Sickle-cell anaemia is caused by the substitution of glutamic acid by valine at the sixth position of the beta-globin chain of the haemoglobin molecule. This substitution is caused due to a point mutation that changes the nucleotide A to T in the coding strand of the DNA.
Sequence for Normal Haemoglobin (HbA gene)
Sequence for Sickle Cell Haemoglobin (HbS gene)
Point mutations can have one of three outcomes.
Altered codon corresponds to the same amino acid
Altered codon corresponds to a different amino acid
Altered codon corresponds to a stop signal
Point mutations may arise from spontaneous mutations that occur during DNA replication. The rate of mutation may be increased by mutagens which are physical, chemical or biological agents that increase the frequency of mutations above the normal level. Mutagens associated with cancers are often studied to learn about cancer and its prevention.
Sickle-cell anaemia is an autosome linked recessive trait that is transmitted from parents to offspring when both parents are carriers of the point mutated gene. The disease is controlled by a single pair of allele, HbA and HbS. Double recessive individuals of genotype HbSHbS show the disease phenotype. The heterozygous individuals are only carriers of the disease and are unaffected.
Explain the following terms with example (a) Co-dominance (b) Incomplete dominance
(a) Co-dominance is a genetic phenomenon where the F1 generation resembles both parents i.e. the two alleles of a gene are equally dominant and both are expressed in a heterozygous condition. ABO blood group is an example of co-dominance. The ABO blood group is controlled by gene I which has three alleles IA, IB and i. IA and IB produce two different types of antigens on the RBC while the I allele doesn’t produce any antigen. In an individual, with the genotype IAIB both the A and B antigens are expressed on the RBC because of co-dominance.
(b) Incomplete dominance refers to a phenomenon whereby one allele does not completely dominate another allele, and therefore the progeny resembles neither of the parents resulting in a new phenotype which is a mixture of parental phenotypes. For example, a cross between the purebred red (RR) and white (rr) flowered plants of snapdragon (Antirrhinum sp.). The F1 generation (Rr) of such a cross yields 100% pink flowers as opposed to the expected red colour. This is because the RR genotype is partially dominant in the recessive trait of white flowers. Therefore, the white pigment of the flowers is also expressed resulting in pink colour flowers.
Parents: Red (RR) X White (rr)
Phenotype – 100% flowers Pink
Genotype – 100% Rr (Red trait shows incomplete dominance)
Parents: Pink (Rr) X Pink (Rr)
A child has blood group O. If the father has blood group A and mother blood group B, work out the genotypes of the parents and the possible genotypes of the other offspring.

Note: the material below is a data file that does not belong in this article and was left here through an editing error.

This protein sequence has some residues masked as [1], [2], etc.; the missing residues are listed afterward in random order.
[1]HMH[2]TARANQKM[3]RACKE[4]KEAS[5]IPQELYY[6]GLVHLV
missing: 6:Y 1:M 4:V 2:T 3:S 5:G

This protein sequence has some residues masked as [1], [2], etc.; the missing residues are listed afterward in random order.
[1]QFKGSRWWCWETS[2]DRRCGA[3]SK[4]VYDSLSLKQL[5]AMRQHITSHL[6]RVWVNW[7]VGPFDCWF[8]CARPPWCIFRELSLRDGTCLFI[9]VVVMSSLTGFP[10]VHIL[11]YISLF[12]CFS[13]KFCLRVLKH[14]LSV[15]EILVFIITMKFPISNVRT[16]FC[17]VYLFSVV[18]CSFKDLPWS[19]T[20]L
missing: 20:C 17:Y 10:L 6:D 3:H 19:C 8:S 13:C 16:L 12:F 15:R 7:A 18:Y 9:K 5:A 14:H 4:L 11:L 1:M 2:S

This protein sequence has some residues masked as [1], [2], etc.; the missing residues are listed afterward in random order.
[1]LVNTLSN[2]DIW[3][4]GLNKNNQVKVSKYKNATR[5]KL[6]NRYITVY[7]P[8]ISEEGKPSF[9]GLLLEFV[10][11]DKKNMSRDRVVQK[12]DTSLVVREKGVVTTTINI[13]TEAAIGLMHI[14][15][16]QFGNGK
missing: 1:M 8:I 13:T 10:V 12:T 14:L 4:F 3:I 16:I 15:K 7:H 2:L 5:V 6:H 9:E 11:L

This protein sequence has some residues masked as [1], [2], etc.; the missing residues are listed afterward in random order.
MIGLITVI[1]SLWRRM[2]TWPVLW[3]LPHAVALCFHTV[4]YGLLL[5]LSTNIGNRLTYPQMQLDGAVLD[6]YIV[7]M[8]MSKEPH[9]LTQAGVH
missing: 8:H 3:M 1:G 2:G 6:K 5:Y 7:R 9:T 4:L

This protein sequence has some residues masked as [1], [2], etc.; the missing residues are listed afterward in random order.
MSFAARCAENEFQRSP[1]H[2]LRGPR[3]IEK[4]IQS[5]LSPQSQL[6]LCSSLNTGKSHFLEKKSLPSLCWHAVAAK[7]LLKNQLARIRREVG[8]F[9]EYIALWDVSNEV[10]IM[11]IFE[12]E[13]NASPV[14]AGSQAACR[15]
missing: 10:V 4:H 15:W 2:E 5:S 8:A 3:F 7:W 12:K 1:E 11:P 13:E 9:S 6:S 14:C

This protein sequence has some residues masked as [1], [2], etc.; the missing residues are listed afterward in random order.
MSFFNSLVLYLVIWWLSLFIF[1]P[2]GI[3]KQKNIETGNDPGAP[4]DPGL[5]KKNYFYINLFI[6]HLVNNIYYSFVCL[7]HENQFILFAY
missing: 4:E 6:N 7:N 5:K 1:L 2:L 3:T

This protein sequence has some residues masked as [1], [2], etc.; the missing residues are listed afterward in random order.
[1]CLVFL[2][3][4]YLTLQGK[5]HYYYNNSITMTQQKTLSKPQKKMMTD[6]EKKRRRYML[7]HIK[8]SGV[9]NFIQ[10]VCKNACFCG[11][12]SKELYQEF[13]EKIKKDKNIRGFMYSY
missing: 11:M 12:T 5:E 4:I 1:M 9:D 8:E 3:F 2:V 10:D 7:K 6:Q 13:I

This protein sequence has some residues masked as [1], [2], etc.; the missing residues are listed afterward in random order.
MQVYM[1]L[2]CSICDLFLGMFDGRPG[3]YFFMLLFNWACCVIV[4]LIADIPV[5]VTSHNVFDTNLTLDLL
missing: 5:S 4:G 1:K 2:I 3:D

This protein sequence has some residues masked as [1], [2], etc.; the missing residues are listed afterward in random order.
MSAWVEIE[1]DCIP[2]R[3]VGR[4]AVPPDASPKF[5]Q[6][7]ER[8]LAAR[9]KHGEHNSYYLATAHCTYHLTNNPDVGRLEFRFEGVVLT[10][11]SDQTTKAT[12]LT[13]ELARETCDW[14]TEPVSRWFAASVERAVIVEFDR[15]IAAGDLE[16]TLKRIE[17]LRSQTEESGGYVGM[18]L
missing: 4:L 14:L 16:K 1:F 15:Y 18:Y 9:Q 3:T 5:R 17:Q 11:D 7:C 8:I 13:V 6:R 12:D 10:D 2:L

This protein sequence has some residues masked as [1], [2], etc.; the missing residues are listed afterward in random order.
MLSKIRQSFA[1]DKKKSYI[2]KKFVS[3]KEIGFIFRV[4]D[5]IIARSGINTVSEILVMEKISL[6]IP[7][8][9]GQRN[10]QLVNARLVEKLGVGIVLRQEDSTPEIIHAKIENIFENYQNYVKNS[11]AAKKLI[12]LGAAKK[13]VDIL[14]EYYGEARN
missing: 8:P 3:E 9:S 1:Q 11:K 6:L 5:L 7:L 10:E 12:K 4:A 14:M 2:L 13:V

The child of a set of parents that have blood group A and B can only be of blood group O if the genotype of the parents is heterozygous having one allele as the gene “i” that expresses neither antigen A or B. Therefore the genotypes of the parents and the offspring will be:
The following Punnet cross explains how the various genotypes and phenotypes are derived:
Parent: Father (I A i) X Mother (I B i)
Progeny Genotype – I A I B : I A i: I B i:ii::1:1:1:1
Progeny Phenotype – AB:A:B:O:: 1:1:1:1
Human blood type is determined by co-dominant alleles. It means that in a heterozygous situation, both alleles are expressed. In the case of blood type, there are three different alleles that result in variable expression of antigens on the RBCs.
No Antigen (neither A nor B)
Each of us has two ABO alleles, one from each parent. A pair of allele is called the genotype for that trait. Since there are three alleles 6 different genotypes are possible at the ABO genetic locus.
*Two recombinations result in AB genotype resulting in 6 different genotypes.
How is sex determined in human beings?
Sex determination in humans is associated with sex chromosomes that are different between male and female individuals. Normal human females have two sex chromosomes - XX. The normal human male has 2 sex chromosomes - XY. The males produce two different types of gametes one having the X chromosome and one with the Y chromosome, while all-female gametes have an X chromosome. The sex of the baby is determined by whether the fertilising sperm contains the X or the Y chromosome. There is an equal probability of having a girl or a boy for each fertilisation event.
Parent: Male (XY) X Female (XX)
What is pedigree analysis? Suggest how such an analysis can be useful.
Pedigree analysis is a type of genetic analysis that analyses the pattern of inheritance of a particular trait, disease or abnormality. This type of analysis is made in several generations of a family using special symbols and lines.
Uses of pedigree analysis:
- Can help to determine if the trait is dominant or recessive
- Whether the trait is linked to the sex chromosome